The Seven Wonders of the Bakken Oil Patch

The title of this blog is blatant click bait, but I do want to talk about the Bakken and my current project. I spent most of the last five days putting fingers to the keyboard and trying to finish a draft of my Tourist Guide to the Bakken. My primary intent was to create a basic, descriptive itinerary focused on a series of routes through the oil patch. 

Here are the routes:

Route 1: Minot to Ross
Route 1a: White Earth
Route 2: Ross to Tioga
Route 3: Tioga to Williston
Route 3a: Wheelock
Route 3b: Wildrose and Crosby
Route 4: Williston to Watford City
Route 5: Watford City to New Town

I’ve also worked on a basic introduction to the Bakken and to the concept of industrial tourism. For the former, I provide a brief history of the industrial landscape in Williams and McKenzie counties arguing that the arrival of the railroad in the first decades of the 20th century initiated a period of booms and busts that continue to this day. This seeks to put to bed the idea that western North Dakota was some kind of pristine prairie and replace it with the idea that industrial practices fundamentally shaped the post-statehood landscape of this region. I then briefly discuss the impacts of the 1951-1959 and 1978-1985 oil booms on settlement and population in the region. I also made this nice chart based on state data for spud dates:

Oil Spuds

The first, and rather rough draft of the introduction also worked through the concept of industrial tourism. I locate it at the intersection of three trends (1) industrial archaeology, (2) the reuse and preservation of industrial monuments, and (3) “urban” exploring and abandonment porn.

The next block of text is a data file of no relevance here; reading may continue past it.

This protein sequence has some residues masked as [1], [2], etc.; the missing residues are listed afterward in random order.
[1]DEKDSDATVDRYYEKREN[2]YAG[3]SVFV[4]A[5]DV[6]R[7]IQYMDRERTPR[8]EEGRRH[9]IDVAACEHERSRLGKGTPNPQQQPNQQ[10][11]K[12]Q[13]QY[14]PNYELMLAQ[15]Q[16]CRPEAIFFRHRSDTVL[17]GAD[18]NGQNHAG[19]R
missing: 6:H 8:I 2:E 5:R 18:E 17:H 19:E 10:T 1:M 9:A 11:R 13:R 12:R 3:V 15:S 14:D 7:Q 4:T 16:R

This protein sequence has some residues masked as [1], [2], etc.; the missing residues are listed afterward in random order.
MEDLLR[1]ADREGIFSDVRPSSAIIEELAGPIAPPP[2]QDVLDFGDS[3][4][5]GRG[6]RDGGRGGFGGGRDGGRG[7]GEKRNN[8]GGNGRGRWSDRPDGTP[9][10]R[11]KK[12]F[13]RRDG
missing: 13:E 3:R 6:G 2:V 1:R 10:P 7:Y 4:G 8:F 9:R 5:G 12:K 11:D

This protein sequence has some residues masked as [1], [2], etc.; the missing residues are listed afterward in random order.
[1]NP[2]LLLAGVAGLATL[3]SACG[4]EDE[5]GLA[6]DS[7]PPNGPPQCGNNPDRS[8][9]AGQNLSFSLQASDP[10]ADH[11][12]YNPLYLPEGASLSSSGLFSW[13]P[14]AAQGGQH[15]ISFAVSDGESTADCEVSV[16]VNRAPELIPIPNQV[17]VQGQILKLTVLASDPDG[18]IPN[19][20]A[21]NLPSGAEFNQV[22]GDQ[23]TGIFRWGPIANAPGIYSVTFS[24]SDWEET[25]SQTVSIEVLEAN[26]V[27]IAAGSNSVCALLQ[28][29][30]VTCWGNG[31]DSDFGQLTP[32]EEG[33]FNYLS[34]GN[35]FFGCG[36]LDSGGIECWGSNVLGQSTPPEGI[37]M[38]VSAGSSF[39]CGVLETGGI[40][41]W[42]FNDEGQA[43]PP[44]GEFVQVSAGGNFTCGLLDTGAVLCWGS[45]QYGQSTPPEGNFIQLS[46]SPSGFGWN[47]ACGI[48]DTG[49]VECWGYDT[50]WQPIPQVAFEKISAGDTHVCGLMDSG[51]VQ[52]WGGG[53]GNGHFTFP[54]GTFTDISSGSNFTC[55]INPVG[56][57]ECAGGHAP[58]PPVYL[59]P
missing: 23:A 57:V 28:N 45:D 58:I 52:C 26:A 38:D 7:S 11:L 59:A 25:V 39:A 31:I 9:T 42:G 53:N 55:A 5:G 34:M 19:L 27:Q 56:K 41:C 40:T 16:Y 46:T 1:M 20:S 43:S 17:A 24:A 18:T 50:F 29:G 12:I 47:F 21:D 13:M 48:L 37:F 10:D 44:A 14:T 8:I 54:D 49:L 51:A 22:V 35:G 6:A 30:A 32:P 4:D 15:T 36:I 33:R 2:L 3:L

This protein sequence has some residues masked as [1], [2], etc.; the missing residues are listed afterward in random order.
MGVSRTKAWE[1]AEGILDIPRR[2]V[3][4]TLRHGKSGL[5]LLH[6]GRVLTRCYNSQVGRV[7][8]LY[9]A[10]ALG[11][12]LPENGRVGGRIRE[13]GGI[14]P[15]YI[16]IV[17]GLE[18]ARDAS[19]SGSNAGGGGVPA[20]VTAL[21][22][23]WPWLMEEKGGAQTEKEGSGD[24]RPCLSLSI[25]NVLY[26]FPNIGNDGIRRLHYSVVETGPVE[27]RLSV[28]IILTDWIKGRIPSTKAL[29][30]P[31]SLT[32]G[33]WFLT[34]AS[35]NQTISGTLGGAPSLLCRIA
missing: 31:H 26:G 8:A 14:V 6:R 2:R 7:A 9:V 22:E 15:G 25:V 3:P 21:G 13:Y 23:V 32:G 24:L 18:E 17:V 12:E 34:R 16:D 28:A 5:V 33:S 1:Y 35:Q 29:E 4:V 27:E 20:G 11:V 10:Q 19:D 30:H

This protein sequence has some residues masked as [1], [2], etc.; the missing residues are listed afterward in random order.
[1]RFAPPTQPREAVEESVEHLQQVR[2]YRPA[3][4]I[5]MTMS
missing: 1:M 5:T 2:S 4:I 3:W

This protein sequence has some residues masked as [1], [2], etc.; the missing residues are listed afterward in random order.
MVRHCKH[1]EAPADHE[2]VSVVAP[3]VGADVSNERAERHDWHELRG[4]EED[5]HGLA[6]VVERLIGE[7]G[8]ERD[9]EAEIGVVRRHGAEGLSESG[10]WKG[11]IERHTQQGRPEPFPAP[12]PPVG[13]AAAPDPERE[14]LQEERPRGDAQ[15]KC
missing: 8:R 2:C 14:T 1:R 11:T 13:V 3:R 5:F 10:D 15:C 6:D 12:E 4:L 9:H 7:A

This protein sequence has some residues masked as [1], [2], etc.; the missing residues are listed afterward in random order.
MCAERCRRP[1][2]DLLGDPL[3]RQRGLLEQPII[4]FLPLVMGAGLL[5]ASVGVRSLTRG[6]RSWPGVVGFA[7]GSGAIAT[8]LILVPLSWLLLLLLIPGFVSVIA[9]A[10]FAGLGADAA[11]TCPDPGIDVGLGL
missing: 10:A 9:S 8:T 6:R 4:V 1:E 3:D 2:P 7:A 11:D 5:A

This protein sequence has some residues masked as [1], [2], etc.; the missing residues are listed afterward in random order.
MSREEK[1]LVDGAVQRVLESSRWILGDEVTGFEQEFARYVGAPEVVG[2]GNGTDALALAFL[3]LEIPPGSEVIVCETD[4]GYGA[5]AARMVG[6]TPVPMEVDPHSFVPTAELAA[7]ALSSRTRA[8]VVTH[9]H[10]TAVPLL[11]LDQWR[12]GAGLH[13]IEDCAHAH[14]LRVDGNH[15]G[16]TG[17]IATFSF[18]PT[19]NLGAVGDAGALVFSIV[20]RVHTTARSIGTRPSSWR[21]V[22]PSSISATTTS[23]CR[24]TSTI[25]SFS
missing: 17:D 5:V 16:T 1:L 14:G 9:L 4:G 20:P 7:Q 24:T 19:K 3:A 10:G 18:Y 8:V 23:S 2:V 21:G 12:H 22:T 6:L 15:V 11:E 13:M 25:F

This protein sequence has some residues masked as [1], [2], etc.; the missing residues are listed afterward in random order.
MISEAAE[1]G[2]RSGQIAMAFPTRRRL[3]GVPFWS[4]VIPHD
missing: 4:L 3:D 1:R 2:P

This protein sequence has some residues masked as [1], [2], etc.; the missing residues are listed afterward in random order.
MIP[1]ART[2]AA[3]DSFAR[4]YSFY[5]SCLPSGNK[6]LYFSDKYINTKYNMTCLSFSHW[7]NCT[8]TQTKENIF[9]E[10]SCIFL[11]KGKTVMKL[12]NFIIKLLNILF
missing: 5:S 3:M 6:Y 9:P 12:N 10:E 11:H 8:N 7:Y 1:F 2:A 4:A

The Society for Industrial Archaeology has worked to elevate the standing of industrial monuments in the eyes of archaeologists and the public. Some of the growing appreciation for industrial past stems from more and more industrial sites crossing the informal 50 years barrier to become eligible for official heritage recognition or enrollment in the National Register of Historic Places. The increased number of industrial sites requiring archaeological assessment before redevelopment has accelerated development of the fields of historical archaeology (or archaeology of the contemporary world). 

Both the recognition of an industrial past as part of a shared history and the monumental scale of certain kinds of industrial buildings (train stations, factories, warehouses, et c.) has led to the redevelopment of these spaces in ways that commemorate historical industries. Cities now have warehouse districts, science centers in refitted factories, and museums in neoclassical train stations. At the same time, still function industrial sites like the Hoover Dam continue to attract hundreds of thousands of visitors each year, and many factories continue to offer occasional tours to the curious public. 

Finally, the interest in abandonment porn, urban exploring, and “infiltration” has a clear industrial focus. Sites like the Packard Plant in Detroit and the Belle Isle Power Station outside Richmond, Virginia have become famous with urban explorers who trespass and take risks to photograph and document the recent industrial past. Many of the photographs seek to capture the failed grandeur of these buildings as either romantic commentaries or as ironic gestures.